Maurizio Lunghi presented on Thursday morning the results of the APARSEN project. Without (being able to) becoming too technical, the idea of the interoperability framework is that it connects all sorts of persistent identifiers (PI’s), without trying to make one of them redundant or obsolete. It is pictured as a ring of trust (if all PI domains expose their content on LOD, linked open data, in the same way). There is a demonstrator demo online, and I have the idea that this is a very useful development.
Innovation, Flow & Friction
Rachel Frick, Council on Library and Information Resources, USA, started off with telling us where she originates from, and had a nice keynote on Wednesday afternoon, where she referred to DPLA, the digital public library of America. How to minimize friction and maximize flow? We live in a mash-up culture, crossing national and international boundaries, and we know that the network changes everything. We should not wait until people find what we have (after we have at least digitized the most interesting stuff that is not digitally borne), but enrich Wikipedia, make our metadata part of the network and expose our dark matter to the light as true leaders and practitioners of openness ourselves.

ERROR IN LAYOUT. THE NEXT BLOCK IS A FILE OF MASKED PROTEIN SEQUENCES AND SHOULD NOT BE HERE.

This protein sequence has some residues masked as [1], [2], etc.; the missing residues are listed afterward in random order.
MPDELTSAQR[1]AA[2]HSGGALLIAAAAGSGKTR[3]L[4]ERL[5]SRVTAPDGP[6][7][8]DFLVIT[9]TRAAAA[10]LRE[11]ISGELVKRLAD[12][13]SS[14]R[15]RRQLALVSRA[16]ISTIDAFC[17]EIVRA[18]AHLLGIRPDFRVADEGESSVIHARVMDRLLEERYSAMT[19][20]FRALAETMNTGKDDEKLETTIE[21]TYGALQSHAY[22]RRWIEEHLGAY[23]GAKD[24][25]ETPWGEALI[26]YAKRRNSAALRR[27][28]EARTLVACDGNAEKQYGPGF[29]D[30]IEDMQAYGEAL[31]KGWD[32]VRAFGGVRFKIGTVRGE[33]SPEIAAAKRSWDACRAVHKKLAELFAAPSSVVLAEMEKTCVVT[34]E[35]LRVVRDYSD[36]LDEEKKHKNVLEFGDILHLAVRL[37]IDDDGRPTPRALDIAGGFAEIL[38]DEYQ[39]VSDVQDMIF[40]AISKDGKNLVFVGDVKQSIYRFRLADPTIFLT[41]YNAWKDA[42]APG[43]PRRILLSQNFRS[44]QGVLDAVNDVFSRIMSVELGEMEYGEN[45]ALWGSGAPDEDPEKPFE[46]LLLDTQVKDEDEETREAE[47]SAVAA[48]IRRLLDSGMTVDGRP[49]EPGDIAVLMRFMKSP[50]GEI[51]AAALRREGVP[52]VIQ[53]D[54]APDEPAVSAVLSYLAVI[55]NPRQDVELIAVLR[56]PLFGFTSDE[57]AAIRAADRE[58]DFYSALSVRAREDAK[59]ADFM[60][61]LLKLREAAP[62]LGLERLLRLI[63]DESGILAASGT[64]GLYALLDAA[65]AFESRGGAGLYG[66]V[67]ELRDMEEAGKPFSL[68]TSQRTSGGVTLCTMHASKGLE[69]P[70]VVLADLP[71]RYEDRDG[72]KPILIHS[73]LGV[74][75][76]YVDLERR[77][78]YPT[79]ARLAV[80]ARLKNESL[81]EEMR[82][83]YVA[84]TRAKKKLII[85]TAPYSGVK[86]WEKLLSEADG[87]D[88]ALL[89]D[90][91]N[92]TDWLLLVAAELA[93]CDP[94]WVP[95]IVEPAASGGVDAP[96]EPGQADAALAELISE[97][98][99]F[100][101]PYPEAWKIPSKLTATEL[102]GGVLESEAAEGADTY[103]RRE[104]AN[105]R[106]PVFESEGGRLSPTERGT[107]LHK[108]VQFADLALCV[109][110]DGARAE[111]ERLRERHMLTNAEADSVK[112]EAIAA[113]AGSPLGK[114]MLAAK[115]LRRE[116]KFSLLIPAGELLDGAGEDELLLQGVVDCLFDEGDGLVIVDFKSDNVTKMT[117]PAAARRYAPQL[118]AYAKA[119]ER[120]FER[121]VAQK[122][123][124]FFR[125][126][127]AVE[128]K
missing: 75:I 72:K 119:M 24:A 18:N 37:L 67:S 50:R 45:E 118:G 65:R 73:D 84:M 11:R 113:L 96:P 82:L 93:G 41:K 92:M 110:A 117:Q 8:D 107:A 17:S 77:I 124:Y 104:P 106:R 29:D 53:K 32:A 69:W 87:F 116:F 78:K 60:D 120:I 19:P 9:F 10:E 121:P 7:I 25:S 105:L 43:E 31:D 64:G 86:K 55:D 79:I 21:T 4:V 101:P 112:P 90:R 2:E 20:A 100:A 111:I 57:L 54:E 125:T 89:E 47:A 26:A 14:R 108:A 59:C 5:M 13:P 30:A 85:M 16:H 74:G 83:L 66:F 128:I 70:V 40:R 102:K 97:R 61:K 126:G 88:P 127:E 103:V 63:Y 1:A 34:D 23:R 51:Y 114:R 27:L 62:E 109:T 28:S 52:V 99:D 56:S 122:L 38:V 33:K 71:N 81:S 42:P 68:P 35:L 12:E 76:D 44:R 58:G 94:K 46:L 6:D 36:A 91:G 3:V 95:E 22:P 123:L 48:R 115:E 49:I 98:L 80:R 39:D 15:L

Lorraine Joanne Beard and Nick Campbell, from the University of Manchester, UK, explained how the library links to the university strategy. They also confirmed that the library should be vocal and tell how they can help the university to reach its goal. The Eureka example [youtube]http://www.youtube.com/watch?v=AMltEHJ4gxg[/youtube] that they have initiated in their Innovation group was a nice one. In a dragon’s den like event students’ ideas were selected by a professional jury and the winner got some money, and the realisation of his/her idea. Several themes emerged in the contest that were picked up. The Manchester representatives told us to put ideas in practice, and to be more risk taking.
Eva Dahlbäck, from Stockholm University Library, Sweden, told us how they have (internally developed) managed to create the web-based software Viola, which helps staff in the closed stacks to fetch any requested material from the physical stacks, with a smartphone as device.